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Greg Brothers is an Adventist pastor in Oregon.

Thursday, August 31, 2006

“History doesn’t repeat itself, but it does rhyme” – Mark Twain.

Dear children, this is the last hour; and as you have heard that the antichrist is coming, even now many antichrists have come. This is how we know it is the last hour – I John 3:18, NIV.

Prophecy is like the Japanese attack on Pearl Harbor: every generation has to learn anew just what it meant – and what it means.

Take the 70-week prophecy of Daniel 9 – the prophecy that ends with “an abomination that causes desolation.” (And yes, this phrase also shows up in Daniel 11:31 and Daniel 12:11.)

Now read I Maccabees 1:54-61, and it’s clear the Jews applied this prophecy to Antiochus IV – the Hellenistic king known to his friends as “Epiphanes” (i.e. “God manifest’), and to his enemies as “Epimanes” (i.e. “the crazy man”).
On the fifteenth day of Chislev in the year 145 [i.e. December 8, 167 BC], the king erected the abomination of desolation above the altar [i.e. an altar of Zeus was place in the Jerusalem temple]. . . . Whenever anyone was discovered possessing a copy of the covenant or practicing the Law, the king’s decrees sentenced him to death. . . . Women who had their children circumcised were put to death according to the edict with their babies hung around their necks, and the members of their household and those who had performed the circumcision were executed with them.
In short, Antiochus IV did his best to wipe out the Jewish religion – and it’s no wonder the Jewish people saw this in apocalyptic terms.

But read Mark 13:14, and it’s clear that Jesus took this prophecy – a prophecy most Jews in his time would have said had been already fulfilled almost 200 years before – and applied it to the future.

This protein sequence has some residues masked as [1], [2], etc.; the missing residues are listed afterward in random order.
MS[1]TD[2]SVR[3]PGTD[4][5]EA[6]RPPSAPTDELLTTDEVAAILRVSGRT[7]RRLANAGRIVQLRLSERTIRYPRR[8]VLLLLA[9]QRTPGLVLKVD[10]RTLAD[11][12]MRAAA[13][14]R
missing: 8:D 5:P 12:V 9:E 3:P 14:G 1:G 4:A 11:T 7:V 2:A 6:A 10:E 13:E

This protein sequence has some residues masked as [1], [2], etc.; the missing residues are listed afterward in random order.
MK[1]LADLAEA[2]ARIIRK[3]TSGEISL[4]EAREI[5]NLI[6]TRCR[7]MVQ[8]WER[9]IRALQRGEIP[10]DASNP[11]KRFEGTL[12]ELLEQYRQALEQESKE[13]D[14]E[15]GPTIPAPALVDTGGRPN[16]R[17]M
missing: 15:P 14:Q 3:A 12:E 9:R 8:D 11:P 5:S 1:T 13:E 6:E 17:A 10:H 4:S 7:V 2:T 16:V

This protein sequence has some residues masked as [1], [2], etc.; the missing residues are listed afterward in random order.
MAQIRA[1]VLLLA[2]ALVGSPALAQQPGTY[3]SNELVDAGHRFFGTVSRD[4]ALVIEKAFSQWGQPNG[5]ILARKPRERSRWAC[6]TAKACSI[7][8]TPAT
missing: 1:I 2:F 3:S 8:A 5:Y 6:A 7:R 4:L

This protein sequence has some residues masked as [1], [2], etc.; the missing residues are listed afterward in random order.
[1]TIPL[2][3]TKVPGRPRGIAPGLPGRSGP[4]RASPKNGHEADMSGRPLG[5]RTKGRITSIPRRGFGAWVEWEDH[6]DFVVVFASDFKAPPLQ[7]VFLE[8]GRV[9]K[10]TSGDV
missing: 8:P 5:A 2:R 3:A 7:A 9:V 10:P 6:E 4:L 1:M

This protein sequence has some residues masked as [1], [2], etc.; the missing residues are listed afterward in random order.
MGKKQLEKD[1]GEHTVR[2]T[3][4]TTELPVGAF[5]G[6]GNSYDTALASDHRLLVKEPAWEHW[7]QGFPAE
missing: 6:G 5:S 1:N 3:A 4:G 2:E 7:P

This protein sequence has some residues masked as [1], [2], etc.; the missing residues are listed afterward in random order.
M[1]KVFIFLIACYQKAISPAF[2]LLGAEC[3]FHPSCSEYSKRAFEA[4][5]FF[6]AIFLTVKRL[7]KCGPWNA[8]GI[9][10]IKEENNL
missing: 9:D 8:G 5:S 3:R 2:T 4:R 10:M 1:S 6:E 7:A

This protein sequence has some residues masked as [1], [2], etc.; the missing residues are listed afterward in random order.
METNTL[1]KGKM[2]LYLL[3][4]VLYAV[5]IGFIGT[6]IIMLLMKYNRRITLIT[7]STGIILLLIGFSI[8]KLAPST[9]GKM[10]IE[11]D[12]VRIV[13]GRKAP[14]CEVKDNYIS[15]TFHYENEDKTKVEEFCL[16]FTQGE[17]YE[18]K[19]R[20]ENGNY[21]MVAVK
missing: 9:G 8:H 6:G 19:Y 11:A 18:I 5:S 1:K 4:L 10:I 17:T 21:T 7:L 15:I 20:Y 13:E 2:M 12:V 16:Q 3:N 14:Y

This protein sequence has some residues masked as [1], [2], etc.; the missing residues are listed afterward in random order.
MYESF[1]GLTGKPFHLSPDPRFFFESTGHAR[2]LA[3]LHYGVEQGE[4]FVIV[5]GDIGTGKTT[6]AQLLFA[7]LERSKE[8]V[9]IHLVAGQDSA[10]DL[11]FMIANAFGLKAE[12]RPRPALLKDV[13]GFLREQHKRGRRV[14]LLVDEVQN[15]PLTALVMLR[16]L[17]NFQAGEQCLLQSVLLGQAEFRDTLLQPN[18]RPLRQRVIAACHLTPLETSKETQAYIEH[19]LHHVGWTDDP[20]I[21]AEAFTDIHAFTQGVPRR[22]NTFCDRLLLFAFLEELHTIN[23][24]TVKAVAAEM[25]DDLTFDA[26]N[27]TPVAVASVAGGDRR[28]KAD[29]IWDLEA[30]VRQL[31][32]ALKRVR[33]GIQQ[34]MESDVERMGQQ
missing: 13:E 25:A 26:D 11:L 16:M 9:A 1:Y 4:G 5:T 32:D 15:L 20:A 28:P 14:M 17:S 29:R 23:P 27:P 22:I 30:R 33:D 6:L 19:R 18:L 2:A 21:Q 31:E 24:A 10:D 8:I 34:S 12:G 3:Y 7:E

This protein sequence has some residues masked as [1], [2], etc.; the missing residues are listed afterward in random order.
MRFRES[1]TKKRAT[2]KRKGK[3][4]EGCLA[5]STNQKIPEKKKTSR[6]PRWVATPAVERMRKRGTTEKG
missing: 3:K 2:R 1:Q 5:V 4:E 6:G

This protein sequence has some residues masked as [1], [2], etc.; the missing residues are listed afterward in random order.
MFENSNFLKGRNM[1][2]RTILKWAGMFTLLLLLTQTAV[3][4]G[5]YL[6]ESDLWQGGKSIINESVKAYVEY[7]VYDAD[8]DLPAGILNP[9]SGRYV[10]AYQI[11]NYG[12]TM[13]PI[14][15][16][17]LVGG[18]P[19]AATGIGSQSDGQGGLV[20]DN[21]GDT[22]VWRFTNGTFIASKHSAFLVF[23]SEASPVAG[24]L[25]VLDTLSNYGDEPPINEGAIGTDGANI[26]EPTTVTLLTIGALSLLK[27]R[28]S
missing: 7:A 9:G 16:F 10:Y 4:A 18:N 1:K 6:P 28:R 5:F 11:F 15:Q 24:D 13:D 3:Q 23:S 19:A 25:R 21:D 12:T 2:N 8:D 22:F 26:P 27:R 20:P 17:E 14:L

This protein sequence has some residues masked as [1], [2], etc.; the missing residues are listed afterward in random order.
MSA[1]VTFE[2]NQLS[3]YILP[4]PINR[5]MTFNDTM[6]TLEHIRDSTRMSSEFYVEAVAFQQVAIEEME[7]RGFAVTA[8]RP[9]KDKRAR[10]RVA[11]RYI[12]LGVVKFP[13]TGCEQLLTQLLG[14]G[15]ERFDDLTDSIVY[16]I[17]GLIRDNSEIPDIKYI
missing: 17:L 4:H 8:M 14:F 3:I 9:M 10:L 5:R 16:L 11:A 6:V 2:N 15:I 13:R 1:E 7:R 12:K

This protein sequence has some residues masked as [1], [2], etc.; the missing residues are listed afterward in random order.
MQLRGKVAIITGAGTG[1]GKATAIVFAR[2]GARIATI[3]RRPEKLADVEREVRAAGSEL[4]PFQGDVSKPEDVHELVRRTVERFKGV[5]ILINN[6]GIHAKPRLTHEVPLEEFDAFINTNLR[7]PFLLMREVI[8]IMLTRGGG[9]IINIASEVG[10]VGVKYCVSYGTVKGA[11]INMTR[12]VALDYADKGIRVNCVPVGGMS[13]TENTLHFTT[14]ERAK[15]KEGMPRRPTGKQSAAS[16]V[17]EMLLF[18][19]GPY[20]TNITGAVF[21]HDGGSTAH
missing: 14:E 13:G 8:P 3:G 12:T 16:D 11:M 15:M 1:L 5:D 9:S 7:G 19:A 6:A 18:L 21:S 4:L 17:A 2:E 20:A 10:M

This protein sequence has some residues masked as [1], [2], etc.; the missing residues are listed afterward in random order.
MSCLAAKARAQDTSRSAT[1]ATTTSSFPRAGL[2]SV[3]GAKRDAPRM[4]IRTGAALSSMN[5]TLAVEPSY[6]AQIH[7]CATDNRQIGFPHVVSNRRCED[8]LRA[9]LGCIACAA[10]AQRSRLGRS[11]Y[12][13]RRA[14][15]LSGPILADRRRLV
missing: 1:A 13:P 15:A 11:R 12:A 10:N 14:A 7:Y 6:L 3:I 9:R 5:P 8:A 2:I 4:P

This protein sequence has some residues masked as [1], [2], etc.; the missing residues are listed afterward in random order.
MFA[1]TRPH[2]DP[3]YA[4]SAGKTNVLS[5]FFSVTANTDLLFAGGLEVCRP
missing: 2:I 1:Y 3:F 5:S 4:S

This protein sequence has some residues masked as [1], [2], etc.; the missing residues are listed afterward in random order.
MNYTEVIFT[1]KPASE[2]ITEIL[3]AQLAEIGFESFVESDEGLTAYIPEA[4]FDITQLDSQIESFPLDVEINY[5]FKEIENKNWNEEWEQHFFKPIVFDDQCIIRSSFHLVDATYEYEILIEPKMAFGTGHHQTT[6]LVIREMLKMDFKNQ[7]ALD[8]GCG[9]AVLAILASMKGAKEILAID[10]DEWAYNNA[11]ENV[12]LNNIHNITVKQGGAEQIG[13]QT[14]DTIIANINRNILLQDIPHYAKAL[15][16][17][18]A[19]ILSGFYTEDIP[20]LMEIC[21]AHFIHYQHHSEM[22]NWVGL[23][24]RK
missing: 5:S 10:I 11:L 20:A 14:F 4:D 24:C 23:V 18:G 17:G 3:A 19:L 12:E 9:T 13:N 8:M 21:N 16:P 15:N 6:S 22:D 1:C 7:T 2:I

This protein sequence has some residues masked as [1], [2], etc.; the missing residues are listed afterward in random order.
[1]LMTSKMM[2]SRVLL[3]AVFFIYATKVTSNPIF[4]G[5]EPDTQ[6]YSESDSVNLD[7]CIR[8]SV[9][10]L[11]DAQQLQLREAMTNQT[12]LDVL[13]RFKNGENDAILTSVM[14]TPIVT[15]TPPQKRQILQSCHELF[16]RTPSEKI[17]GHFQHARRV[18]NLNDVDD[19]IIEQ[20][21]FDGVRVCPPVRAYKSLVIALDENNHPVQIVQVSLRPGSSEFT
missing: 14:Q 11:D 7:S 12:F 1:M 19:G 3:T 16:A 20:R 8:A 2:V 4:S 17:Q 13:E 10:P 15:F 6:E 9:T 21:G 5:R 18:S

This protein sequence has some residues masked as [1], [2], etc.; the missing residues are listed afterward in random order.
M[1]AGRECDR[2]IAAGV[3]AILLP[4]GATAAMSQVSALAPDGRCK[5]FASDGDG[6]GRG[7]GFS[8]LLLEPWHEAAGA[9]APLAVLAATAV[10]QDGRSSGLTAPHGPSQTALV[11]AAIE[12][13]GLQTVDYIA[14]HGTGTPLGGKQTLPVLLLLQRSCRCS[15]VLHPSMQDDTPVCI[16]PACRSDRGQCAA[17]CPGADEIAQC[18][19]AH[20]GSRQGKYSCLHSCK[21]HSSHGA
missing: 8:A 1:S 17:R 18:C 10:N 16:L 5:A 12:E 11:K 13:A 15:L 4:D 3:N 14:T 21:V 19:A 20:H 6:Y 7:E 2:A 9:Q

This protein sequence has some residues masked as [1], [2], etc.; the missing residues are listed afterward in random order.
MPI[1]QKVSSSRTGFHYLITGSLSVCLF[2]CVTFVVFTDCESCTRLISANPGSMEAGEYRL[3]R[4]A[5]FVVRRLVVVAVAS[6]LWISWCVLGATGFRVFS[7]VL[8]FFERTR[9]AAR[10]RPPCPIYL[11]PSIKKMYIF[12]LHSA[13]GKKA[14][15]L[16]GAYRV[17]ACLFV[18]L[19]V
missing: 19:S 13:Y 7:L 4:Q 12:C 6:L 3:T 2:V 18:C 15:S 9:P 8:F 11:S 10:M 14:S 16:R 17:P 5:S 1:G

“When you see ‘the abomination that causes desolation standing where it does not belong – let the reader understand – then let those who are in Judea flee to the mountain.”

Matthew’s gospel echoes this warning, but sharpens its ties to the original prophecy.
“So when you see standing in the holy place ‘the abomination that causes desolation,’ spoken of through the prophet Daniel – let the reader understand – then let those who are in Judea flee to the mountains” (Matthew 23:15-16, NIV).

But in his account, Luke states this prophecy was fulfilled by the destruction of Jerusalem in AD 70:

“When you see Jerusalem being surrounded by armies, you will know that its desolation is near. Then let those who are in Judea flee to the mountains, let those in the city get out, and let those in the country not enter the city. For this is the time of punishment in fulfillment of all that has been written” (Luke 21:20-22, NIV, emphasis supplied).

In short, Daniel’s “abomination that causes desolation” is a powerful image – a powerful image that keeps getting used and re-used because it explains and gives meaning to tragedy.

Just like Pearl Harbor, in other words, it meant something once.

But it still means something today.

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